(SPOILERS) I don’t tend to fall heavily for Noah Baumbach fare. He’s undoubtedly a distinctive voice – even if his collaborations with Wes Anderson are the least of that director’s efforts – but his devotion to an exclusive, rarefied New York bubble becomes ever more off-putting with each new project. And ever more identifiable as being a lesser chronicler of the city’s privileged quirks than his now disinherited forbear Woody Allen, who at his peak mastered a balancing act between the insightful, hilarious and self-effacing. Marriage Story finds Baumbach going yet again where Woody went before, this time brushing up against the director’s Ingmar Bergman fixation.

We’ll bring it out on March 25 and we’ll call it… Christmas II!

Santa Claus: The Movie (1985)
(SPOILERS) Alexander Salkind (alongside son Ilya) inhabited not dissimilar territory to the more prolific Dino De Laurentis, in that his idea of manufacturing a huge blockbuster appeared to be throwing money at it while being stingy with, or failing to appreciate, talent where it counted. Failing to understand the essential ingredients for a quality movie, basically, something various Hollywood moguls of the ‘80s would inherit. Santa Claus: The Movie arrived in the wake of his previously colon-ed big hit, Superman: The Movie, the producer apparently operating under the delusion that flying effects and :The Movie in the title would induce audiences to part with their cash, as if they awarded Saint Nick a must-see superhero mantle. The only surprise was that his final cinematic effort, Christopher Columbus: The Discovery, wasn’t similarly sold, but maybe he’d learned his lesson by then. Or maybe not, given the behind-camera talent he failed to secure.

When primal forces of nature tell you to do something, the prudent thing is not to quibble over details.

Field of Dreams (1989)
(SPOILERS) There’s a near-Frank Darabont quality to Phil Alden Robinson producing such a beloved feature and then subsequently offering not all that much of note. But Darabont, at least, was in the same ballpark as The Shawshank Redemption with The Green MileSneakers is good fun, The Sum of All Our Fears was a decent-sized success, but nothing since has come close to his sophomore directorial effort in terms of quality. You might put that down to the source material, WP Kinsella’s 1982 novel Shoeless Joe, but the captivating magical-realist balance hit by Field of Dreams is a deceptively difficult one to strike, and the biggest compliment you can play Robinson is that he makes it look easy.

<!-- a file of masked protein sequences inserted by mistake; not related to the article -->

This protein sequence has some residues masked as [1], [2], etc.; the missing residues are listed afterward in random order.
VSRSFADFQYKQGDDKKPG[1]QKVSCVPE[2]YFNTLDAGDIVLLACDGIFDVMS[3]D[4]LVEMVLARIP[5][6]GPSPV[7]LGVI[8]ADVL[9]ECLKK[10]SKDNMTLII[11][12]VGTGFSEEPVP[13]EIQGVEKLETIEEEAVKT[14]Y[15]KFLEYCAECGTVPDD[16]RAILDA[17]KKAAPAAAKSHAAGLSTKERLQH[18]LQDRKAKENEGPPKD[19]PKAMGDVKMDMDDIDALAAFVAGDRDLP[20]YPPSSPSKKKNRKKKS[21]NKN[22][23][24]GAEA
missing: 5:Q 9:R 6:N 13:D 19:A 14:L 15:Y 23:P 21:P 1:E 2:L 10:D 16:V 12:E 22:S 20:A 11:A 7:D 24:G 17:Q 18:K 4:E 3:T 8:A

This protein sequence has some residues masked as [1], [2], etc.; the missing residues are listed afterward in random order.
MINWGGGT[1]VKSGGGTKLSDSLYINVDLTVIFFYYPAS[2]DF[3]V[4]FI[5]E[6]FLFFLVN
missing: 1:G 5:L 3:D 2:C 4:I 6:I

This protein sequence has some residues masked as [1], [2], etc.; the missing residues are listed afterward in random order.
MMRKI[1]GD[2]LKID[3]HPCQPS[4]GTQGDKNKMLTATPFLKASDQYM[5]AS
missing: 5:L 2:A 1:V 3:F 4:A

On a long enough timeline, the survival of everyone drops to zero.

Fight Club (1999)
(SPOILERS) Still David Fincher’s peak picture, mostly by dint of Fight Club being the only one you can point to and convincingly argue that that the source material is up there with his visual and technical versatility. If Seven is a satisfying little serial-killer-with-a-twist story vastly improved by his involvement (just imagine it directed by Joel Schumacher… or watch 8mm), Fight Club invites him to utilise every trick in the book to tell the story of not-Tyler Durden, whom we encounter at a very peculiar time in his life.

You’re never the same man twice.

The Man Who Haunted Himself (1970)
(SPOILERS) Roger Moore playing dual roles? It sounds like an unintentionally amusing prospect for audiences accustomed to the actor’s “Raise an eyebrow” method of acting. Consequently, this post-Saint pre-Bond role (in which he does offer some notable eyebrow acting) is more of a curiosity for the quality of Sir Rog’s performance than the out-there premise that can’t quite sustain the picture’s running time. It is telling that the same story was adapted for an episode of Alfred Hitchcock Presents 15 years earlier, since the uncanny idea at its core feels like a much better fit for a trim 50 minute anthology series.

Basil Dearden directs, and co-adapted the screenplay from Anthony Armstrong’s novel The Strange Case of Mr Pelham. Dearden started out with Ealing, helming several Will Hay pictures and a segment of Dead of Night (one might imagine a shortened version of this tale ending up there, or in any of the portmanteau horrors that arrived in the year…